Natural Wonders of Croatia

Croatia serves as a bridge between Central and Southeast Europe.  It borders the northern part of the Caribbean, east across the sea from Italy.  The Plitvice Lakes is one of the Seven Natural Wonders of Europe and serve as a highlight wonder for Croatia.

Discover the natural wonders of Croatia below:

Plitvice Lakes National Park

Considered as Croatia’s most popular attraction, Plitvice Lakes National Park was already granted by UNESCO a World Heritage status in the year 1979. It is located approximately halfway between Zadar, located on the coast, and Zagreb, the capital city. The lakes are certainly a must-see spot in Croatia.

The real beauty of the park lies in sixteen lakes that are interconnected by various waterfalls that are set within deep woodlands that are populated by bears, boars, deer, wolves, and also rare bird species. Plitvice National Park covers an area of 300 square kilometers, totaling a distance of 8 kilometers.

The altitude differs as its highest point is measured at 1,280m, and the lowest measured at 380m, though the overall difference in height between all the lakes is only about 135m. The Plitvice Lakes National Park offers fantastic tours that are filled with stunning scenes.

Mijet Island

Mijet Island in Croatia is a highly forested paradise wherein many legends and stories originate. Stories about Apostle Paul and Odyssey, as well as Benedictine monk stories, and many more, all took place on this island that is only 30 km or 15 miles from Dubrovnik.

Mijet is Dubrovnik archipelago’s largest island, it is elongated in shape, with a length of 37 km and an average width of only 3 km. In the island’s northwestern part, an area measuring to 5.375 hectares that are mainly protected land (Mljet National Park).

The national park in Mijet is a very scenic area that boasts with a unique charm that features two salt lakes that are connected. This is why it is considered by many as one of nature’s masterpieces, like the Great Lake with an overall area of 145 hectares, and a depth of 46m and also the Small Lake that covers an area totaling to 24 hectares and a depth of 29m.

Brac Island

Brac Island is the central Dalmatian group of islands’ largest island and the third largest of the Adriatic islands. Its overall area is 394.57 square kilometers with a population of 13,824. From the mainland, the island is parted by the Brac Channel, and from Solta Island, it parted by the Splitska Vrata, and from Hvar Island, by the Hvar Channel.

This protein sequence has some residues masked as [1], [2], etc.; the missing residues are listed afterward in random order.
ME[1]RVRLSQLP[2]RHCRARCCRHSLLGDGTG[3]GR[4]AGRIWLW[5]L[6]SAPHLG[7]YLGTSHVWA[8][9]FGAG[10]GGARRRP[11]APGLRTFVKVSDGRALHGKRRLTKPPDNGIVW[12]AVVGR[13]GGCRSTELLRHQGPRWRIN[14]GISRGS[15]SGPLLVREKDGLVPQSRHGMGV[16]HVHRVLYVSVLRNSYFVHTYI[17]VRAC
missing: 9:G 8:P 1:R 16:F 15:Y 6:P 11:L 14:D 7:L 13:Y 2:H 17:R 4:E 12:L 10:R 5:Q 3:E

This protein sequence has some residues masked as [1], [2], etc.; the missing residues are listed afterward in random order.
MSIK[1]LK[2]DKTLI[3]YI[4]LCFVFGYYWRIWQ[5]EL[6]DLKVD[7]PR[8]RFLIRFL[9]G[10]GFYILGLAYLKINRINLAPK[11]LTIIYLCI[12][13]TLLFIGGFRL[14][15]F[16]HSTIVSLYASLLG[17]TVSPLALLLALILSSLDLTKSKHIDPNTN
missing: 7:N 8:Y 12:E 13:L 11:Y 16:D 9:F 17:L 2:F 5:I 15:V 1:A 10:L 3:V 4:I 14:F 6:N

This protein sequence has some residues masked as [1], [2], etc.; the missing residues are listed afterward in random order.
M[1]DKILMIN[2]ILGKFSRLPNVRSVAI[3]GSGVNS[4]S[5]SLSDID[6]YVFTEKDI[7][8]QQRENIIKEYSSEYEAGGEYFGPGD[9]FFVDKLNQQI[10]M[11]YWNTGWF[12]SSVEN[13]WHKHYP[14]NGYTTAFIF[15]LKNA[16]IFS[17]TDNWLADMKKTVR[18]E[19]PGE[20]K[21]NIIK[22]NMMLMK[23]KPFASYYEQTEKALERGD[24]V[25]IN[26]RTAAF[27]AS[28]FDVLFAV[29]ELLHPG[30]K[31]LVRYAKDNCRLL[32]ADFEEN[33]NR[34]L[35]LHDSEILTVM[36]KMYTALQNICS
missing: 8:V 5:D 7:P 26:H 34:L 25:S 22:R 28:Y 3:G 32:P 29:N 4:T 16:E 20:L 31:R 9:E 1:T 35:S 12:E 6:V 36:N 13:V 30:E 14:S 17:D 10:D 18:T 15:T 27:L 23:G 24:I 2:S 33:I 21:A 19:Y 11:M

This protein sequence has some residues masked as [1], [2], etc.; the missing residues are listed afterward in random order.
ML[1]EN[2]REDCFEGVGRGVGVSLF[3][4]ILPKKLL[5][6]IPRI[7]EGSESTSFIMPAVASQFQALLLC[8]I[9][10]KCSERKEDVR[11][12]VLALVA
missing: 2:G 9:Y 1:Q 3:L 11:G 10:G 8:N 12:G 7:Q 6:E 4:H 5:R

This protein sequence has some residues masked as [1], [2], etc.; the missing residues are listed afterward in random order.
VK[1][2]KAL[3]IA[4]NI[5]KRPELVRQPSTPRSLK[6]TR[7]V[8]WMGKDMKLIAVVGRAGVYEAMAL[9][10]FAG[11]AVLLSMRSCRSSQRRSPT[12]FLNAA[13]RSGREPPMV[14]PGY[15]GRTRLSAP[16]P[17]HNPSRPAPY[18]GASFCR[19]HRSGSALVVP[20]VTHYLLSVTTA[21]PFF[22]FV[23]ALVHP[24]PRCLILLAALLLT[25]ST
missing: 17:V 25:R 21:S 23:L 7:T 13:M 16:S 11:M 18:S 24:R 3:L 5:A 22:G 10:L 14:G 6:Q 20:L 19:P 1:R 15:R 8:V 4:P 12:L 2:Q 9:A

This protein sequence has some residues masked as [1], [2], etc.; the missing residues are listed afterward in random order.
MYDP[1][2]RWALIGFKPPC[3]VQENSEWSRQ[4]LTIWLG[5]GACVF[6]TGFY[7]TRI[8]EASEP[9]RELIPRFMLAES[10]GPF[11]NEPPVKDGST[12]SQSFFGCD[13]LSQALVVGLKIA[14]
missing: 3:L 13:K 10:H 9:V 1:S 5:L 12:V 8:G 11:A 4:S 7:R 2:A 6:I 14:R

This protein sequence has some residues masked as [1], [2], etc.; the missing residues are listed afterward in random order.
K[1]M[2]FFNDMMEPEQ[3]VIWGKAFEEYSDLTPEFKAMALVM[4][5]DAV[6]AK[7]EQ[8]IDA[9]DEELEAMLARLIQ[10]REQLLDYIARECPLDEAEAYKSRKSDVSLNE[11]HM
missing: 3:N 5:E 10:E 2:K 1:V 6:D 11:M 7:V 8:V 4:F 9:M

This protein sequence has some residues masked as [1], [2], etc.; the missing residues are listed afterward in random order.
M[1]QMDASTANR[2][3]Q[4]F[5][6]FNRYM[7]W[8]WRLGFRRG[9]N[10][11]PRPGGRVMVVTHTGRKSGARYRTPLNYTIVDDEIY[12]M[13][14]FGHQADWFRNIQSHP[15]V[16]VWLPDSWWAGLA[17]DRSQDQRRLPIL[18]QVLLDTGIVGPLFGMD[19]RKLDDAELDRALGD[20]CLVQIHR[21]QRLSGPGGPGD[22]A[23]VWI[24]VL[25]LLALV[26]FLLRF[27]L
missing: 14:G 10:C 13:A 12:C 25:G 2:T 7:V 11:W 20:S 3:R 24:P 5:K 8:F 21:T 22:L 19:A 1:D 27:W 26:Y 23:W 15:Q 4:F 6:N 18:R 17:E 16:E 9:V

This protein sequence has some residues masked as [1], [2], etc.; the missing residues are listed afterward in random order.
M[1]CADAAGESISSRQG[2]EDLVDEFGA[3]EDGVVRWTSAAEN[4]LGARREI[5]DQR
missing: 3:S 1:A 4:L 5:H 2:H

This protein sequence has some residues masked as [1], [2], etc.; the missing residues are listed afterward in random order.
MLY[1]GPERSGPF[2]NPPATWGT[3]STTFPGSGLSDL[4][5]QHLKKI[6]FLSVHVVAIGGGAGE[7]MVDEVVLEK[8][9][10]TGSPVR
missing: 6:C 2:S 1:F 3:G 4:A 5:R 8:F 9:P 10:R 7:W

The island’s highest peak, Vidova Gora or Vitus’ Mount, is measured at 778 m, and also all of Croatian island’s highest peak. Its coast’s limestone area is steep and rocky, while the rest is low and sandy, specifically on the island’s southern area from Bol to Farska, and also in the northern area from Supetar to Sutivan.

Brujini Island

Brijuni Island is located in Istria’s southwestern coast, was proclaimed as a national park in the year 1983. It covers an area totaling to 2,700 acres that consist of fourteen large and small islands, wherein the largest are Mali Brijuni and Veliki.

The Brijuni National Park is considered by many as an oasis that boasts with magnificent harmony between humans, animals and plant life. It’s considered by many tourists a very pleasant health resort due to the area’s 700 different plant species added to almost 250 different bird species, and the island’s mild Mediterranean climate.

Traces of dinosaurs, antiquity remain, and also achievements of times can be seen in the area. Its resort is gaining much popularity not just in Europe, but all over the world. Train tours take visitors through different natural beauties, a safari park, a residential Roman villa and many interesting sights.

Zlatni Rat Island

The Zlatni Rat Island, or referred to also as the Golden Horn or Golden Cape, is a land located almost 2 kilometers or 1 mile from Bol‘s west a harbor town located on Brac Island’s e southern coast, in the Dalmatia region. Its boundaries extend to the Hvar Channel in the Adriatic Sea that is in between the Brac and Hvar islands. The island’s landform is composed of white pebbles, and also a Mediterranean pine grove.

Beaches on both sides extend to about 634 meters or 2,080 feet altogether, but the island’s shape and overall length vary depending on the tide, current, and also the wind. The island’s far end, often shift towards the west depending on weather conditions, especially during strong southeasterly Sirocco wind.